Cold Water: A Temperature Guide

Swimmers experience cold water in bands from baltic to fresh. Kate Rew explains

© Vivienne Rickman Poole

Cold water temperature varies hugely, and while this isn’t scientific, anecdotally, open water swimmers experience it in these bands.

Compared to indoor heated swimming pools, which vary in temperature from around 26 to 31 degrees Celsius, swimmers are likely to be exposed to a much wider range of temperatures when swimming outside. In the UK, inland waters can be as low as zero in winter to as high as the mid 20s in peak summer. Coastal waters vary from low single digits to the high teens. The water temperature has a massive impact on how you swim and how long you can safely stay in the water.

0-6 DEGREES: Baltic

Jumping in is likely to impair breathing in the uninitiated, as breath comes in big jolting gasps and it feels like someone has clamped on an ice neck brace. Water has bite, skin smarts and burns. This is winter swimming. Limbs soon become weak – 25 metres can be an achievement – and only takes a minute or two at the lower end of temperatures before skin becomes a lurid purple-orange-red when you exit.

That said, the joy of swimming without a wetsuit at this end of the temperature spectrum is the cold water high: the pure exhilaration and rush of endorphins that you get from getting in. Winter swimmers frequently become addicted to it, and it is sufficiently powerful that a 1-2 minute swim can leave you feeling good all day. Anecdotally winter swimming clubs like Serpentine Swimming Club and Tooting Bec Swimming Clubs report increased immunity and fewer colds.

6-11 DEGREES: Freezing

Much like baltic, but not quite so painful, or breathtaking.

12-16 DEGREES: Fresh

At this temperature triathlons start operating. In a wetsuit you may find you can swim comfortably for a while, outside of one the water is fresh, doable for the brave, and not a problem for hardened open water lovers.

17-20 DEGREES: Summer swimming

Lakes and more mature rivers reach this temperature over summer, during hot spells. Still fresh on entry, but comfortable picnic lazy-hazy summer swimming.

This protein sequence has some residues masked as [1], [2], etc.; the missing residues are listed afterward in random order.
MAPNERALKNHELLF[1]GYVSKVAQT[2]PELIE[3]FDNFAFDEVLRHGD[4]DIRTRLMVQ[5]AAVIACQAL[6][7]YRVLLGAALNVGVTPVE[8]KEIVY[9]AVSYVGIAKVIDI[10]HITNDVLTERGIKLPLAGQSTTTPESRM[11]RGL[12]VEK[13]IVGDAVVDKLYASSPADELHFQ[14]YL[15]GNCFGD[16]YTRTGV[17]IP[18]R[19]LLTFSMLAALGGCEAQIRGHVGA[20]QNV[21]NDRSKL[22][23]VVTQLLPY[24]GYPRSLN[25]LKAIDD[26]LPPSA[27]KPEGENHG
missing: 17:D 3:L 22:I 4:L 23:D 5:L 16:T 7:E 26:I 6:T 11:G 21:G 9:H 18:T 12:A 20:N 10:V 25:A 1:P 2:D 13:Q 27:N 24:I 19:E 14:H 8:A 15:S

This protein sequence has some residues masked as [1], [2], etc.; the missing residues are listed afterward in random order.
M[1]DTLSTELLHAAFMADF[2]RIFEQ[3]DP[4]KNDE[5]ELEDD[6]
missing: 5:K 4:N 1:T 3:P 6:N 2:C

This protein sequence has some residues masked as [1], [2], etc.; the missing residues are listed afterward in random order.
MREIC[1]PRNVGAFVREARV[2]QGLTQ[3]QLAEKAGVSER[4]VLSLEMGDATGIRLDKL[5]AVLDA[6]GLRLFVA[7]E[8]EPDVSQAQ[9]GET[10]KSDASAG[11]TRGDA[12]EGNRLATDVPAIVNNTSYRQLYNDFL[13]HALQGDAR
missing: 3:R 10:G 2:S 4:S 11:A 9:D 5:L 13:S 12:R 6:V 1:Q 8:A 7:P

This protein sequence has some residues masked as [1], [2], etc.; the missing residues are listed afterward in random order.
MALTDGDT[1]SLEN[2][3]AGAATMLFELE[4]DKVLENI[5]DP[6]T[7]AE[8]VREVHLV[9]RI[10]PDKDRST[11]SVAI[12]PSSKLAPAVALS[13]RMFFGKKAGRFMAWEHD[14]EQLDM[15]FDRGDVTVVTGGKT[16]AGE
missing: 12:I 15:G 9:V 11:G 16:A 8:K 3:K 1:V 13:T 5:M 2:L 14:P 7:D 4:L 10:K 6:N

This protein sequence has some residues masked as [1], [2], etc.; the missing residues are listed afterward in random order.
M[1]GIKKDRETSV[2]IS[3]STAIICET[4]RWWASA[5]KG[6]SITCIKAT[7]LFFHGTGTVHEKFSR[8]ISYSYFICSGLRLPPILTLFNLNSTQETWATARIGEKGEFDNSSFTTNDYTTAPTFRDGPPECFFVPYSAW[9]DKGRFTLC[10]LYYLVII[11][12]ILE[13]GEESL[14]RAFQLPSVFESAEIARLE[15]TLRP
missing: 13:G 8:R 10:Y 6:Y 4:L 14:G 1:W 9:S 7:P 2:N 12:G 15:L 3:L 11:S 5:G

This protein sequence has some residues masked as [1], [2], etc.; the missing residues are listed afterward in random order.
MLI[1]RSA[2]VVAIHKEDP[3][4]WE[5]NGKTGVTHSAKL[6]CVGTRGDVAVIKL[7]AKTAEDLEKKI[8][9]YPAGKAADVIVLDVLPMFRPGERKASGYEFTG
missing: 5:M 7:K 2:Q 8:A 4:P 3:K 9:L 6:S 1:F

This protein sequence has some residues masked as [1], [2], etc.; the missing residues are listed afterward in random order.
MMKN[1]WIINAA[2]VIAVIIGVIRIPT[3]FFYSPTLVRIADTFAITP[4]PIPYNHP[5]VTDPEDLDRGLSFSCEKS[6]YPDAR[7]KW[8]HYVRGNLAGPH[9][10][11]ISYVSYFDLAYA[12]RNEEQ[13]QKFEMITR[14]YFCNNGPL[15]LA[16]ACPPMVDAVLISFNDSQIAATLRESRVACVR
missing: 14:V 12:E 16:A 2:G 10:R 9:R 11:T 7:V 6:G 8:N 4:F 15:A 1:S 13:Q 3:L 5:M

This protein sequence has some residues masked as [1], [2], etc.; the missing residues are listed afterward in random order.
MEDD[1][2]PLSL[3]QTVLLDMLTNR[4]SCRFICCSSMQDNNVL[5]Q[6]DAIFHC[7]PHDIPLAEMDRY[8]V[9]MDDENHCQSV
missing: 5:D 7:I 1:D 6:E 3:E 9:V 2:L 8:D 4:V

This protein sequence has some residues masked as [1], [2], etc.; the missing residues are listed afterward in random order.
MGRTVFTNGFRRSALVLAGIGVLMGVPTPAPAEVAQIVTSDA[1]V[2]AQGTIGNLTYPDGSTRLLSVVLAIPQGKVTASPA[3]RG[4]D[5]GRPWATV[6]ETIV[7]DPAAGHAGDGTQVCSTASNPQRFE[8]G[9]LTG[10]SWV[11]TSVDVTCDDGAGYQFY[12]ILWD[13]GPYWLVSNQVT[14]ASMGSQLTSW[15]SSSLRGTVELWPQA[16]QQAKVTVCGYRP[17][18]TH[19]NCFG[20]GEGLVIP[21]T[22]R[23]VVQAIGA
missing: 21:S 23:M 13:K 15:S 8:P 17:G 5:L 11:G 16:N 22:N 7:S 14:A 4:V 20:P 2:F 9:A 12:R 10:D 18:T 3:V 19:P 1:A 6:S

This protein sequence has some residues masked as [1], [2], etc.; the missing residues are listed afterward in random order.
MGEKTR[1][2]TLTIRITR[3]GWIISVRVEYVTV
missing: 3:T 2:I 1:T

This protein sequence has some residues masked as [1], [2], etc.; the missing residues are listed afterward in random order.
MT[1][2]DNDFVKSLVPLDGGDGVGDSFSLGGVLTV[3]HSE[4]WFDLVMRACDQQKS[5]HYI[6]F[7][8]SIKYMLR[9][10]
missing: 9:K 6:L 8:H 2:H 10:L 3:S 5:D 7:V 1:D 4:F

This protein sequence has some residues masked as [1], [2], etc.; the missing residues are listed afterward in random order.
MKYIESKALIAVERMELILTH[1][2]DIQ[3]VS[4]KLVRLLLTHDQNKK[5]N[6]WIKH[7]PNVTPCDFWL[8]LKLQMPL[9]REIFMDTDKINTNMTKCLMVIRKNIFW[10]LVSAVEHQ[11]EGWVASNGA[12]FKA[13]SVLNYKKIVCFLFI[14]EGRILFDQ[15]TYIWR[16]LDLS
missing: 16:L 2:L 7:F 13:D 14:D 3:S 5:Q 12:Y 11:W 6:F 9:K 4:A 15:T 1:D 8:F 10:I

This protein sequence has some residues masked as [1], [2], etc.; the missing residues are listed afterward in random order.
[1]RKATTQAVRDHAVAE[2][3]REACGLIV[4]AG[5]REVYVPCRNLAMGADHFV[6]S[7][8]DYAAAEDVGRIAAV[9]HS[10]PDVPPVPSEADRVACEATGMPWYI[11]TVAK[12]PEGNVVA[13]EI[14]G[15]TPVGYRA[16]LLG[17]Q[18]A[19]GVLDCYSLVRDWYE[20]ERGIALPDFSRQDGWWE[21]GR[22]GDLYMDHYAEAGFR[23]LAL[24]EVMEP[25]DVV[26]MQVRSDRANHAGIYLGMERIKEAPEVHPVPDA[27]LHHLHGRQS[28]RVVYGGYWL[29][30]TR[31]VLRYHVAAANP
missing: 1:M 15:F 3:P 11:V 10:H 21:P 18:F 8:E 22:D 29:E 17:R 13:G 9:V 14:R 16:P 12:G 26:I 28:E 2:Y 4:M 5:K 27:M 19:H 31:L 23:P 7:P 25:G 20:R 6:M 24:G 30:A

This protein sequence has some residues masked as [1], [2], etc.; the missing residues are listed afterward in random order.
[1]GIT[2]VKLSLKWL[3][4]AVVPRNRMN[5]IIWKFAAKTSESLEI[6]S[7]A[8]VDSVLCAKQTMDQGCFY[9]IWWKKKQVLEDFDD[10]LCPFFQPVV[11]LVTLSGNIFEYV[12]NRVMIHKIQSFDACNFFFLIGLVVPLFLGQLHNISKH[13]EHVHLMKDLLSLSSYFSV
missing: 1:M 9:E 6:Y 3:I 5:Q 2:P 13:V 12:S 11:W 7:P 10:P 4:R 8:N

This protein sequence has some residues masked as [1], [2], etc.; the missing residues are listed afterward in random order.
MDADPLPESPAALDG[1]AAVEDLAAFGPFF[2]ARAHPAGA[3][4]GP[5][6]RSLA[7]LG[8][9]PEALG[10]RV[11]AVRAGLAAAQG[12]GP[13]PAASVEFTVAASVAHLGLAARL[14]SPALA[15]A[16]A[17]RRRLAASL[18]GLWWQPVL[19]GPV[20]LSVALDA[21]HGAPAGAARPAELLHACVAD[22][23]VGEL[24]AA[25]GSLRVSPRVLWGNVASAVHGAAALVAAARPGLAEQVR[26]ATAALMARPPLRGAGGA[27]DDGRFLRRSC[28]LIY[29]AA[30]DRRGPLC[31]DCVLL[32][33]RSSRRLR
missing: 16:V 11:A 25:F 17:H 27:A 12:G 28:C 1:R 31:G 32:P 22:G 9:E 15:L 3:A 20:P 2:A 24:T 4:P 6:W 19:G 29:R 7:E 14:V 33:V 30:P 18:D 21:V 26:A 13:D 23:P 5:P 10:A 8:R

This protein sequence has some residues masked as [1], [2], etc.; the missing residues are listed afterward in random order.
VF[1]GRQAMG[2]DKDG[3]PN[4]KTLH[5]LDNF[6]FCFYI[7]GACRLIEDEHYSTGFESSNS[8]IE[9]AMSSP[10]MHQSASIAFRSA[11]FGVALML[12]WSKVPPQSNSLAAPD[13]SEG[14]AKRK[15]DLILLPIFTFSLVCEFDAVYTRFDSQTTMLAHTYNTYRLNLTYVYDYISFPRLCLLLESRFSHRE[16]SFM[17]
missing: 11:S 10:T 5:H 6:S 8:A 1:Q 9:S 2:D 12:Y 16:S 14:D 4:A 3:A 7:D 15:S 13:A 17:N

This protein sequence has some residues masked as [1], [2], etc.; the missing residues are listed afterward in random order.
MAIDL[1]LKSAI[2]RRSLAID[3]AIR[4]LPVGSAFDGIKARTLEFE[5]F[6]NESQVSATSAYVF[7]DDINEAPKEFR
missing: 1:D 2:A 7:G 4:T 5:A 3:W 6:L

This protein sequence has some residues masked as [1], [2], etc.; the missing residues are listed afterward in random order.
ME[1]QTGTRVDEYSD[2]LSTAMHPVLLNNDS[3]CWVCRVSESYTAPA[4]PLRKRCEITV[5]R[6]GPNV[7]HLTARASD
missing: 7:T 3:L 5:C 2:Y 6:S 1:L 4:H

21 DEGREES PLUS: Warm

You’d think that’d be a good thing, but on the rare occasions that river pools and shallow lakes reach these temperatures during hot spells, there is the odd sense that there’s something missing…. the exhilarated feeling when you get out, that cold water ‘tang’. On the plus side, some of you will be able to spend hours swimming without a wetsuit.

30 DEGREES: Pool temperature

Arguably unpleasant. Plus, as Rob Fryer comments, ‘the sun is not invited’.

Further Reading

When embracing cold water please be aware of the following – wearing a wetsuit keeps you warmer for longer, but will not protect you from these risks:

  • Cold Water Shock. Sudden immersion in cold water causes, among other things, a sharp intake of breath, an increase in breathing rate and an increase in blood pressure. It can also cause panic attacks, and asthma attacks – see Risks of Cold Water and Will I Get Too Cold?
  • Swim Failure. As blood rushes to vital organs in the core, blood flow to the limbs is reduced – which, if it reaches extreme levels, can weaken the arms and legs to a point you can’t swim. Staying close to shore assists safety. If you feel arms and legs weaken, get to the shore the get out. See ‘Will I Get Too Cold?
  • After drop. You will typically be at your coldest 10 minutes after you exit the water, as blood begins to return to your skin and cools. See ‘The Subtle Art of Warming Up‘ for tips on avoiding afterdrop, such as putting on warm layers and having a warm drink.
  • Hypothermia. Hypothermia is a drop in core body temperature and can be dangerous, leading to violent shivering, loss of consciousness and heart failure. Learn how to acclimatise, and if your stroke rate slows down or you start to shiver, get out and warm up.
  • Read more in ‘How to Acclimatise To Cold Water.
  • See also Calum MacClean’s Film, A Scottish Temperature Guide. 

 

 

 

Kate Rew